• low elongation at break (~3.5%)
  • difficult to dye – usually solution dyed [7]

Major industrial uses

  • flame-resistant clothing (example military MIL-G-181188B suits).
  • heat protective clothing and helmets
  • body armor,[8] competing with PE based fiber products such as Dyneema and Spectra
  • composite materials
  • asbestos replacement (e.g. brake linings)
  • hot air filtration fabrics
  • tires, newly as Sulfron (sulfur modified Twaron)
  • mechanical rubber goods reinforcement
  • ropes and cables
  • wicks for fire dancing
  • optical fiber cable systems
  • sail cloth (not necessarily racing boat sails)
  • sporting goods
  • drumheads
  • wind instrument reeds, such as the Fibracell brand
  • loudspeaker diaphragms
  • boathull material
  • fiber reinforced concrete
  • reinforced thermoplastic pipes
  • tennis strings (e.g. by Ashaway and Prince tennis companies)
  • hockey sticks (normally in composition with such materials as wood and carbon)
  • snowboards
  • jet engine enclosures

See also


  • Kevlar
  • Technora
  • Twaron
  • Heracron


  • Nomex


  • Innegra S
  • Nylon
  • Textile
  • Ultra high molecular weight polyethylene
  • Vectran

Notes and references

  1. Karlheinz Hillermeier, ed (1984). Prospects of Aramid as a Substitute for Asbestos. Textile Research Journal. pp. 575–580. ISSN 0040-5175. 
  2. 2.0 2.1 James A. Kent, ed (2006). Handbook of Industrial Chemistry and Biotechnology. Springer. p. 483. ISBN 0-387-27842-7.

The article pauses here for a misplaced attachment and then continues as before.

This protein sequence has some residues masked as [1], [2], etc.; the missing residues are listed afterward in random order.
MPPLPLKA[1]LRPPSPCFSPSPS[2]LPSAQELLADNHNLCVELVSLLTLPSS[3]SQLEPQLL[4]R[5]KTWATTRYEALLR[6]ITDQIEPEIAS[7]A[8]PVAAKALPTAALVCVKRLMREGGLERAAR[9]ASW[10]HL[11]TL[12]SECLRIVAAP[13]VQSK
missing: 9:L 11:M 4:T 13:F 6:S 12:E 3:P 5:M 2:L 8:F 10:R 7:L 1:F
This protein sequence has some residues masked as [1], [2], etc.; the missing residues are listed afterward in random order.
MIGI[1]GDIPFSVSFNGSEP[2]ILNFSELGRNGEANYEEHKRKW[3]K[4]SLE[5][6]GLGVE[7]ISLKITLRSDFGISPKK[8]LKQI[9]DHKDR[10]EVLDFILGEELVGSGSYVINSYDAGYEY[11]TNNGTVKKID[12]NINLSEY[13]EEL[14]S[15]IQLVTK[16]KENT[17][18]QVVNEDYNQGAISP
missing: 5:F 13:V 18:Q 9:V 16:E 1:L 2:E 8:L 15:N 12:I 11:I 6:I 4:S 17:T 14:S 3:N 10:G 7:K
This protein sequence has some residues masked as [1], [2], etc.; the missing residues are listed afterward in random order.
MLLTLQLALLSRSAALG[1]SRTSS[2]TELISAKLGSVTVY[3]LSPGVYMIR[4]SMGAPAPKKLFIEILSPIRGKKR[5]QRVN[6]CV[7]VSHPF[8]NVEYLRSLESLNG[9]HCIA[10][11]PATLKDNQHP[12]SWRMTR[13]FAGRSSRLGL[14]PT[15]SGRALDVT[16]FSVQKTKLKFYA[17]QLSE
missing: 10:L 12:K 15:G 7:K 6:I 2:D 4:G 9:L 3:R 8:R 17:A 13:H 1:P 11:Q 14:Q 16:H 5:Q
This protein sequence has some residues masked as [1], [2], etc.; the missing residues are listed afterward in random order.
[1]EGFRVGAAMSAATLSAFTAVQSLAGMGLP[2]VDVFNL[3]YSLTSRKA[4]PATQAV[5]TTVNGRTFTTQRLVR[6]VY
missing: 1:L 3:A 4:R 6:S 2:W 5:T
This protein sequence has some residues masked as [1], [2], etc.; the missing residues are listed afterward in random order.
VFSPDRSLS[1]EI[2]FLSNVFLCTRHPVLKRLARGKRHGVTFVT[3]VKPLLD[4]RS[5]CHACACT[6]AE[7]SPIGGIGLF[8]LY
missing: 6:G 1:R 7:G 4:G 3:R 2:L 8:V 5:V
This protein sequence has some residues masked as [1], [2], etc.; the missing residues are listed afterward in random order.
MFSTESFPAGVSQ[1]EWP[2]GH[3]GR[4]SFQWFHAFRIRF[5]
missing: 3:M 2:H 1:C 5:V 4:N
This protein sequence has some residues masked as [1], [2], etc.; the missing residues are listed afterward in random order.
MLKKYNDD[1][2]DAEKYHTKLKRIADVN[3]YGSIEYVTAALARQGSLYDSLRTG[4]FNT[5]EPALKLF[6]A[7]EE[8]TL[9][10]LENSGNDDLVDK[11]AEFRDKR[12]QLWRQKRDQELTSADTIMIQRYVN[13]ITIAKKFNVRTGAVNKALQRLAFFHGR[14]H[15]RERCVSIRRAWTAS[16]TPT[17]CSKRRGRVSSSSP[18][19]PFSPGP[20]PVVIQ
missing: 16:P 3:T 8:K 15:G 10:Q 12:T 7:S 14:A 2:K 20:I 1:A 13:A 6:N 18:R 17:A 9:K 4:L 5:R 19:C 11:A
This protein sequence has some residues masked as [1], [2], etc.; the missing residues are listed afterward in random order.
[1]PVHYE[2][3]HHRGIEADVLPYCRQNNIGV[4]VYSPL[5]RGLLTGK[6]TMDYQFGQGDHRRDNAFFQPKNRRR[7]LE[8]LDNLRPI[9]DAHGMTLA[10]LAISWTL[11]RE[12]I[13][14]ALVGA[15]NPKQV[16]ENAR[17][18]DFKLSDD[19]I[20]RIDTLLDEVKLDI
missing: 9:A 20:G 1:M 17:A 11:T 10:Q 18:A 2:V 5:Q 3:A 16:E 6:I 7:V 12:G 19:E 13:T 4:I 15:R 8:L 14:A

3. Marsh, J. P.; Mossman, B. T., Driscoll, K. E., Schins, R. F., Borm, P. J. A. (1 January 1994). "Effects of Aramid, a high Strength Synthetic Fiber, on Respiratory Cells in Vitro". Informa Healthcare. pp. 75–92. Digital object identifier:10.3109/01480549409014303. Retrieved 15 August 2011. 
  4. Donaldson, K. (1 July 2009). "The inhalation toxicology of p-aramid fibrils". Informa Healthcare. pp. 487–500. Digital object identifier:10.1080/10408440902911861. Retrieved 1 October 2012. 
  5. Committee on High-Performance Structural Fibers for Advanced Polymer Matrix Composites, National Research Council (2005). High-Performance Structural Fibers for Advanced Polymer Matrix Composites. The National Academies Press. p. 34. ISBN 0-309-09614-6. 
  6. Ozawa S (1987). "A New Approach to High Modulus, High Tenacity Fibers". p. 199. Digital object identifier:10.1295/polymj.19.119. 
  7. 7.0 7.1 Kadolph, Sara J. Anna L. Langford (2002). Textiles. 
  8. Reisch, Marc S (2005). "High-performance fiber makers respond to demand from military and security users". pp. 18–22. Digital object identifier:10.1021/cen-v083n050.p018. 

Further reading